Wednesday, April 20, 2011

Metal Prices and the effect on Craft

The number says it all- today Silver prices shot up over $45 dollars an ounce. I've never seen it so high- well, never have been really tuned in when it was high before...

In late 1979 I was in 8th grade, in Durham New Hampshire. We had just moved there from Newark Delaware a few months before. One of my memories of that time was a discussion that happened in one of my classes about the rising cost of silver- This was the time when "the Hunt brothers" (Nelson and William Hunt) attempted to corner the world market in silver. Prices from Sept 1979 to January 1980 silver prices rose from $11.00 and ounce to $50 an ounce.

I recall one of my classmates very excited by this because he and his brothers had been given silver stock as a confirmation gift earlier that year. At the time- the rise in prices didn't mean much to me- it only left me with a pang of "missed opportunity" and a renewed interest in my mother's jewelry box.
(don't worry, I never took anything- I just would dream of each piece of silver making me "rich" like Richie Rich, the comic book character) 

However- this price increase that we are going through now is making me think very differently- I am now in my 25th year of working as a silversmith- I use silver every day, and it's price makes a huge difference to me and my business. I have a couple of shops online where I sell my silver and mixed metals designs- I chose to work in silver because it was an affordable way to start a career in jewelry. I also love silver's color and workability- It's one of my favorite materials- and it keeps getting more and more expensive to buy! which, in turn forces me to increase my prices in my shop...

Why? because I have to think about replacement cost of my work- if one piece sells, I need to replace it- even if that piece originally cost me $20 to make, with the increase in metals prices on the market, my replacement cost increases as well. In essence, if I sell a piece for the material cost when the silver prices were in their $20's, I would take a loss- because the piece couldn't be replaced for that price would be replaced at the current price of metals (plus manufacturing cost)

Wait....what? Manufacturing cost? That's right!- Manufacturing cost is added to metal when we go to the silver supply store and buy silver. You see, the metal has to be alloyed (alloying is when you take a pure metal and you add another metal to give a certain characteristic to the metal- for instance sterling is 92.5% pure silver mixed with 7.5% copper), Then the manufacturer makes the alloyed metals into forms, like sheet or wire. We metalsmiths in the US usually buy our sterling in these manufactured forms. (there is an argument also for making your own alloys, but that's a different subject all together, which I will leave for another time)-So, if metal prices are at 40$ an ounce- we are paying $40 plus manufacturing cost (which is variable, depending on the manufactured form) for our supplies...that's a great deal different than a few years ago when we thought $10 an ounce was outrageously expensive!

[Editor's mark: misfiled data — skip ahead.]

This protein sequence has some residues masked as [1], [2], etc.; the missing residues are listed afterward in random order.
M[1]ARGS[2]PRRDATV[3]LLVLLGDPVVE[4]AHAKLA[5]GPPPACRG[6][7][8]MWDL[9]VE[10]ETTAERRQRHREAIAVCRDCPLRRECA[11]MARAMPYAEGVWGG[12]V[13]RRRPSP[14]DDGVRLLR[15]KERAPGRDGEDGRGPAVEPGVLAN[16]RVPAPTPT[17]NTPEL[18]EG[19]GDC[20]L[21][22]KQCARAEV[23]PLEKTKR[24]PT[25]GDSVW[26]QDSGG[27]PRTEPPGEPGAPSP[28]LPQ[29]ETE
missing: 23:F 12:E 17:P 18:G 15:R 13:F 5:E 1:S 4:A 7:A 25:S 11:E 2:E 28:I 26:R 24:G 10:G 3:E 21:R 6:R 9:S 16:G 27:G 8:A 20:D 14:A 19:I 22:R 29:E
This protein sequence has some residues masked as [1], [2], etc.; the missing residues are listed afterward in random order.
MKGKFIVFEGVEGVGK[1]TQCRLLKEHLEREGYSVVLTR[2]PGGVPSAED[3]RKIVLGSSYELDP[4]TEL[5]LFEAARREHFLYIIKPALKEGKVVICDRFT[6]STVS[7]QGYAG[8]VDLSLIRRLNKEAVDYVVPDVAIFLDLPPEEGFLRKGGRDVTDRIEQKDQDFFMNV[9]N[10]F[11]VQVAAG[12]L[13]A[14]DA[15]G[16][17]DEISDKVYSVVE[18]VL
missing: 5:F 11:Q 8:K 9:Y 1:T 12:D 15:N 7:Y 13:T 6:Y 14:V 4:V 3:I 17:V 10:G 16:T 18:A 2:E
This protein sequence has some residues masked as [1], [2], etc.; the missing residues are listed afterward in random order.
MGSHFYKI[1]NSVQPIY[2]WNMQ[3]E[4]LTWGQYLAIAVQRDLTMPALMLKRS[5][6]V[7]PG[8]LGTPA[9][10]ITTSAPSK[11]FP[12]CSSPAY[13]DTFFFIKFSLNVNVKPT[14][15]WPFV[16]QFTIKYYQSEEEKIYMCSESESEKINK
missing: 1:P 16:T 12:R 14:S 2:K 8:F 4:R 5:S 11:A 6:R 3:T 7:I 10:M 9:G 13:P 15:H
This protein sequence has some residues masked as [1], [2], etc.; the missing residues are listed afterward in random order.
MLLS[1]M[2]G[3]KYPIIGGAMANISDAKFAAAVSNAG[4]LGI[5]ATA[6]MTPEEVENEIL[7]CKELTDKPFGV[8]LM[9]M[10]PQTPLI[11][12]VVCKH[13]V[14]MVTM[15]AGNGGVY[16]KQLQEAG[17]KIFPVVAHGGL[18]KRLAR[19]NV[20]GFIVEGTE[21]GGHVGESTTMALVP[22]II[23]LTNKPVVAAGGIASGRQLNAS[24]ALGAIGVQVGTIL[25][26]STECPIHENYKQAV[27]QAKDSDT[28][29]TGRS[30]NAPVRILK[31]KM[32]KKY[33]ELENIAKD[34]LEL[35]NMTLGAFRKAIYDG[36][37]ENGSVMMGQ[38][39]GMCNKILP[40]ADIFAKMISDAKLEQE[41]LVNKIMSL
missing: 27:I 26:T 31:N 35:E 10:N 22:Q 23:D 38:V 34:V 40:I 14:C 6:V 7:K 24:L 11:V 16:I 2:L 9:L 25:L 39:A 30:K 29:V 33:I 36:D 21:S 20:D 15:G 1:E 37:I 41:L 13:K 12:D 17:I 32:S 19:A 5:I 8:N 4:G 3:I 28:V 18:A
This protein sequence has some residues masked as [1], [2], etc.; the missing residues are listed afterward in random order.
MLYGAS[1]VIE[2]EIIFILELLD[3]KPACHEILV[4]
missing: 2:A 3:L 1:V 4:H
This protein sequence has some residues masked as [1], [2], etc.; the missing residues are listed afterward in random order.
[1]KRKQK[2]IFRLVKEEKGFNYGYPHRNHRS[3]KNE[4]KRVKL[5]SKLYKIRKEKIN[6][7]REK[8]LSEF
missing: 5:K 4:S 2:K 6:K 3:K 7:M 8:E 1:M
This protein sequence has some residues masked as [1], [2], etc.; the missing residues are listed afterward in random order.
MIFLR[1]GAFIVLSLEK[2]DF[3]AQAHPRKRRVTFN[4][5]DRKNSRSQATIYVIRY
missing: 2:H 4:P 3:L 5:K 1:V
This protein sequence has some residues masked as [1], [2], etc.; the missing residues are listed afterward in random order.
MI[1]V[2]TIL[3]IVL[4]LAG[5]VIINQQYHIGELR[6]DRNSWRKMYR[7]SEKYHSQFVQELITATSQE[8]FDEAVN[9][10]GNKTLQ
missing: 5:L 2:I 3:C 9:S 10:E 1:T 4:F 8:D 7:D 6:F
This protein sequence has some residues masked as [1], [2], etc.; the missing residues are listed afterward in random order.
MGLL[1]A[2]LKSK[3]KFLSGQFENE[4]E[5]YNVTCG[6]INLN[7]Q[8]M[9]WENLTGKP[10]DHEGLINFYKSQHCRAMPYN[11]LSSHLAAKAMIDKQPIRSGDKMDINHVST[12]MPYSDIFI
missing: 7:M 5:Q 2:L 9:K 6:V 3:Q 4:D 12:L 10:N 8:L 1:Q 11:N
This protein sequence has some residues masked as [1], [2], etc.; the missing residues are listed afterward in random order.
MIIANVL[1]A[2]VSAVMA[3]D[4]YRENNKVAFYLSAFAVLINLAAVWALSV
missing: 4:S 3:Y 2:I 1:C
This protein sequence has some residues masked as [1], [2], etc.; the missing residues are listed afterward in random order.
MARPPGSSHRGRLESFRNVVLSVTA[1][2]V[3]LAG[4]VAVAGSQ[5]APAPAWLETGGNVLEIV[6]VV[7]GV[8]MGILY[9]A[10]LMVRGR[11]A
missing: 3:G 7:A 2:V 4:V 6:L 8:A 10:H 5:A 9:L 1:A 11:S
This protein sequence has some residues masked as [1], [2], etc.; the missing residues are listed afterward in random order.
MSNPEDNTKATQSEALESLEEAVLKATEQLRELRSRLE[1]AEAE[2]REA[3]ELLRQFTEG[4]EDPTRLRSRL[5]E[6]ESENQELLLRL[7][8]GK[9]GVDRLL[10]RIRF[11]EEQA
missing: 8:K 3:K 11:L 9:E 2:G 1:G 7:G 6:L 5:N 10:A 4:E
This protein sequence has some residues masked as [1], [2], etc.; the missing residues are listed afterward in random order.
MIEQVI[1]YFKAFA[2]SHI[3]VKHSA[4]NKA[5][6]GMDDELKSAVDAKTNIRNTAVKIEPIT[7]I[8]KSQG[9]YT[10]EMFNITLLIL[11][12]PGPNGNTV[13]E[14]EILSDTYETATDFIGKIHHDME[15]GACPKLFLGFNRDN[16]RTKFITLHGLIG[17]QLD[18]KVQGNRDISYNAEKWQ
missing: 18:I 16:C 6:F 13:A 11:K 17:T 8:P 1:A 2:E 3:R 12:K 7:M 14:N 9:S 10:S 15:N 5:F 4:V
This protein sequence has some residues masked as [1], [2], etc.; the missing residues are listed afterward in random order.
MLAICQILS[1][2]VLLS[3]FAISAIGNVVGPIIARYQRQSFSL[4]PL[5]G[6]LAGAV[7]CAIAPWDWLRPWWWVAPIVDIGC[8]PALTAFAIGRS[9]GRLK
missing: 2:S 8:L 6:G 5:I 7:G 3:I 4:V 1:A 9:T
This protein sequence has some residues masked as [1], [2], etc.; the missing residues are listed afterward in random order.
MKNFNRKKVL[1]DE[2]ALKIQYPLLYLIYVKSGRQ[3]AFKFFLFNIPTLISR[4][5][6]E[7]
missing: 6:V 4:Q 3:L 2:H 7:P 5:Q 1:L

So- as each trip to the silver store gets more and more expensive, I find myself faced with a dilemma- do I buy more silver? will it go up even more? can I afford to invest in more supplies right now, or do I have to re-consider my materials?

Well, I'm doing a little of everything- I'm not swearing off of silver completely- It is really a necessity for certain items like rings and earrings- But I'm not "stocking up" either.

It's a game that many 'smiths are engaged in right now, whether we want to be or not- the silver lining (no pun intended, but it's a good pun, huh) is that the rise of metals prices will have an effect on the value of skilled work. Hobbyists who have been flooding the silver jewelry market will be looking at their hobby supplies differently- due to the high "start up" cost of silver.

I believe that in the coming months there will be a further separation of professionals vs hobbyists, similar to the separation between those who work exclusively in gold vs those who work in silver. Effectively raising the perceived value of silver as a metal, and the idea that it is a metal mostly used by professionals.
I could be wrong, but that is where I see the trend heading.

That being said- I don't believe that this augmentation of silver prices will make "silver smithing as a hobby" become a thing of the past- it's just becoming more expensive to "start"- and therefore less new (inexperienced) craftspeople working in silver on the market.

My hope is that those of us who continue our silversmithing will raise the level of silverwork to a new level of craftsmanship- Therefore giving "new polish" to one of humankind's oldest crafts.

and, with that off my chest- I'm heading out to my studio to make some beautifully crafted pieces... in silver!